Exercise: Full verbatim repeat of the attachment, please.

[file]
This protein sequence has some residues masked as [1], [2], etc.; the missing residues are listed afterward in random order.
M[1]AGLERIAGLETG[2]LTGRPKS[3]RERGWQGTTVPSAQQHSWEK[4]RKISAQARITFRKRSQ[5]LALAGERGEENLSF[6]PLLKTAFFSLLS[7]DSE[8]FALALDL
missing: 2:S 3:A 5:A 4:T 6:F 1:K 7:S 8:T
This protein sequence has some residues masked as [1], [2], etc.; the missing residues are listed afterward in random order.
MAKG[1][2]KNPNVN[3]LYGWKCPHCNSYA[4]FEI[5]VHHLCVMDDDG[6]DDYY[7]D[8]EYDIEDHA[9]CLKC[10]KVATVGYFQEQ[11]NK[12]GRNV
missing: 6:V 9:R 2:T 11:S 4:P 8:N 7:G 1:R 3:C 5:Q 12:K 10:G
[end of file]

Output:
This protein sequence has some residues masked as [1], [2], etc.; the missing residues are listed afterward in random order.
M[1]AGLERIAGLETG[2]LTGRPKS[3]RERGWQGTTVPSAQQHSWEK[4]RKISAQARITFRKRSQ[5]LALAGERGEENLSF[6]PLLKTAFFSLLS[7]DSE[8]FALALDL
missing: 2:S 3:A 5:A 4:T 6:F 1:K 7:S 8:T
This protein sequence has some residues masked as [1], [2], etc.; the missing residues are listed afterward in random order.
MAKG[1][2]KNPNVN[3]LYGWKCPHCNSYA[4]FEI[5]VHHLCVMDDDG[6]DDYY[7]D[8]EYDIEDHA[9]CLKC[10]KVATVGYFQEQ[11]NK[12]GRNV
missing: 6:V 9:R 2:T 11:S 4:P 8:N 7:G 1:R 3:C 5:Q 12:K 10:G